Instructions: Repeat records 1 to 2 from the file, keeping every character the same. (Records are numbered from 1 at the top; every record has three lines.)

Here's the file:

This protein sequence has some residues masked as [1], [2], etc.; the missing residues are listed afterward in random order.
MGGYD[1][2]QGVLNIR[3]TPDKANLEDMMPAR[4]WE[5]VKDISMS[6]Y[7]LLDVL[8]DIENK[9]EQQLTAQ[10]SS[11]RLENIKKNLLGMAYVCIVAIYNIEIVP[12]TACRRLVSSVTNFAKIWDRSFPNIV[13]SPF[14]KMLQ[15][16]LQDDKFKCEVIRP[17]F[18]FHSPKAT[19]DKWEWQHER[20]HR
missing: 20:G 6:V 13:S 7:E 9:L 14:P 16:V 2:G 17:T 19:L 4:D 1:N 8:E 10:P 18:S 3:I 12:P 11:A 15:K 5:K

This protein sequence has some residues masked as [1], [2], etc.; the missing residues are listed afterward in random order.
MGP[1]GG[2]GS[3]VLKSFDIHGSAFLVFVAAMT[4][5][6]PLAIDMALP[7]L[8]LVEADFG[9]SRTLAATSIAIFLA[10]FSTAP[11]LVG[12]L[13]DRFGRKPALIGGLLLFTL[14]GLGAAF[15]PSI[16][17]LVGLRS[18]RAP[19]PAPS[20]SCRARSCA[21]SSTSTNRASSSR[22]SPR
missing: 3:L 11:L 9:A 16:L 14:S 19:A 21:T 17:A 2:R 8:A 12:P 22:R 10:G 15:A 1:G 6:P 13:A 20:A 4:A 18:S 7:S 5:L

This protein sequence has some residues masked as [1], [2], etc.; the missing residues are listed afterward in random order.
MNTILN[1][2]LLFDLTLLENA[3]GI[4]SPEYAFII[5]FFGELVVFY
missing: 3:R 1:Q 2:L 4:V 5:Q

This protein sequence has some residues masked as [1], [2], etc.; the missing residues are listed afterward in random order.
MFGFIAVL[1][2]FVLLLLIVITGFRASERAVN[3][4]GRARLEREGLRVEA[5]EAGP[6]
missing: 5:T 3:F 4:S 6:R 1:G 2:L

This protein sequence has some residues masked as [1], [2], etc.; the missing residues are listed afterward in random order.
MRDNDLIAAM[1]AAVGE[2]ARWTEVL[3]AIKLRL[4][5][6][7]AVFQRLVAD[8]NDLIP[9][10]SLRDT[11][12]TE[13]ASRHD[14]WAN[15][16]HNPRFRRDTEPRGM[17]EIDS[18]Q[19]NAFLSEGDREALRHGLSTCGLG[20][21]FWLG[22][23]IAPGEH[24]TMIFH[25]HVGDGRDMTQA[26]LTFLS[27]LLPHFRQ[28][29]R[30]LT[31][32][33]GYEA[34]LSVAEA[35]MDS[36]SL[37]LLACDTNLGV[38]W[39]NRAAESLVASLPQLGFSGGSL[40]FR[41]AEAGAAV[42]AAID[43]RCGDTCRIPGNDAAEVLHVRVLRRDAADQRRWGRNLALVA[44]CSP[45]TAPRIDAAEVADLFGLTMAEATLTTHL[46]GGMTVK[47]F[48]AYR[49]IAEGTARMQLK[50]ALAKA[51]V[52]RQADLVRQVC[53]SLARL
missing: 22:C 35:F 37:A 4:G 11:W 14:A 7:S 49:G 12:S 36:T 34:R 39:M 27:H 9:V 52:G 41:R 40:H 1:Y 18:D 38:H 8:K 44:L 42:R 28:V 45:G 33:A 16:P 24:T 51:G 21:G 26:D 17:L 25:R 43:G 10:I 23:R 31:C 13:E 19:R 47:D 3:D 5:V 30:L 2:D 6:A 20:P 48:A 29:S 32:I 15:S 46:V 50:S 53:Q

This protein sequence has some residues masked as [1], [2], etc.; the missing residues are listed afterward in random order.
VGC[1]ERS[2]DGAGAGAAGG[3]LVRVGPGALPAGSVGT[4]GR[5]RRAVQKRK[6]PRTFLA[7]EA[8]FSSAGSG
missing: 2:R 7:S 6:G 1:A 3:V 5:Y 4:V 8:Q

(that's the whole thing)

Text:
This protein sequence has some residues masked as [1], [2], etc.; the missing residues are listed afterward in random order.
MGGYD[1][2]QGVLNIR[3]TPDKANLEDMMPAR[4]WE[5]VKDISMS[6]Y[7]LLDVL[8]DIENK[9]EQQLTAQ[10]SS[11]RLENIKKNLLGMAYVCIVAIYNIEIVP[12]TACRRLVSSVTNFAKIWDRSFPNIV[13]SPF[14]KMLQ[15][16]LQDDKFKCEVIRP[17]F[18]FHSPKAT[19]DKWEWQHER[20]HR
missing: 20:G 6:V 13:S 7:E 9:L 14:P 16:V 2:G 17:T 19:L 4:D 1:N 8:E 10:P 18:S 3:I 12:P 11:A 15:K 5:K

This protein sequence has some residues masked as [1], [2], etc.; the missing residues are listed afterward in random order.
MGP[1]GG[2]GS[3]VLKSFDIHGSAFLVFVAAMT[4][5][6]PLAIDMALP[7]L[8]LVEADFG[9]SRTLAATSIAIFLA[10]FSTAP[11]LVG[12]L[13]DRFGRKPALIGGLLLFTL[14]GLGAAF[15]PSI[16][17]LVGLRS[18]RAP[19]PAPS[20]SCRARSCA[21]SSTSTNRASSSR[22]SPR
missing: 3:L 11:L 9:A 16:L 14:S 19:A 21:T 17:A 2:R 8:A 12:P 22:R 10:G 15:A 1:G 6:P 13:A 20:A 4:A 18:S 7:S 5:L